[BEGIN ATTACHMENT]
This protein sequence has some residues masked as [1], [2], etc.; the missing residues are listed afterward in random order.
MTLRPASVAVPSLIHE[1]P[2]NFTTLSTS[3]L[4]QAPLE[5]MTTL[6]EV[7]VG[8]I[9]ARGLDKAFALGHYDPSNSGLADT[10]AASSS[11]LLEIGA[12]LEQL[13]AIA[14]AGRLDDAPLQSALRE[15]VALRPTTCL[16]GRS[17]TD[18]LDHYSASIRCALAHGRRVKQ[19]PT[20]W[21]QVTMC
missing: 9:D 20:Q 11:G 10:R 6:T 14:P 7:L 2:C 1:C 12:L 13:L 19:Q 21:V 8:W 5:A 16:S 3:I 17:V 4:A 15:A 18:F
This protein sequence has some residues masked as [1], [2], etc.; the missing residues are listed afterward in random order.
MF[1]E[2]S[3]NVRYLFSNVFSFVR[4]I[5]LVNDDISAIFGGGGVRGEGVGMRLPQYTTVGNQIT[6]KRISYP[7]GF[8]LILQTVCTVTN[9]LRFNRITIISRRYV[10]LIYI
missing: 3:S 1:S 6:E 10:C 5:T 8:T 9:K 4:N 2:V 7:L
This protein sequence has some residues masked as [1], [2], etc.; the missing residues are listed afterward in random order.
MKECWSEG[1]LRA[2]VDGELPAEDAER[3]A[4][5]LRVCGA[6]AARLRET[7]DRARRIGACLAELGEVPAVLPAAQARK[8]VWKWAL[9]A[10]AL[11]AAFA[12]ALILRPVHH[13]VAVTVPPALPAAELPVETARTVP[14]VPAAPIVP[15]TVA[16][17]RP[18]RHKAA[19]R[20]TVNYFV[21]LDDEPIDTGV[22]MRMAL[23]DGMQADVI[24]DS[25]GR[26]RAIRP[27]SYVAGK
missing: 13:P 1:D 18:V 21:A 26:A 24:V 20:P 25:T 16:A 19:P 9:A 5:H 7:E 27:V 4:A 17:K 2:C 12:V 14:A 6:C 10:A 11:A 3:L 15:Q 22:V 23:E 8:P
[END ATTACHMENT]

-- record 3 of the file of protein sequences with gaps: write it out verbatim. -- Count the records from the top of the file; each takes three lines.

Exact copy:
This protein sequence has some residues masked as [1], [2], etc.; the missing residues are listed afterward in random order.
MKECWSEG[1]LRA[2]VDGELPAEDAER[3]A[4][5]LRVCGA[6]AARLRET[7]DRARRIGACLAELGEVPAVLPAAQARK[8]VWKWAL[9]A[10]AL[11]AAFA[12]ALILRPVHH[13]VAVTVPPALPAAELPVETARTVP[14]VPAAPIVP[15]TVA[16][17]RP[18]RHKAA[19]R[20]TVNYFV[21]LDDEPIDTGV[22]MRMAL[23]DGMQADVI[24]DS[25]GR[26]RAIRP[27]SYVAGK
missing: 13:P 1:D 18:V 21:A 26:A 24:V 20:P 25:T 16:A 19:P 9:A 5:H 7:E 27:V 4:A 17:K 2:C 12:V 14:A 6:C 10:A 11:A 3:L 15:Q 22:V 23:E 8:P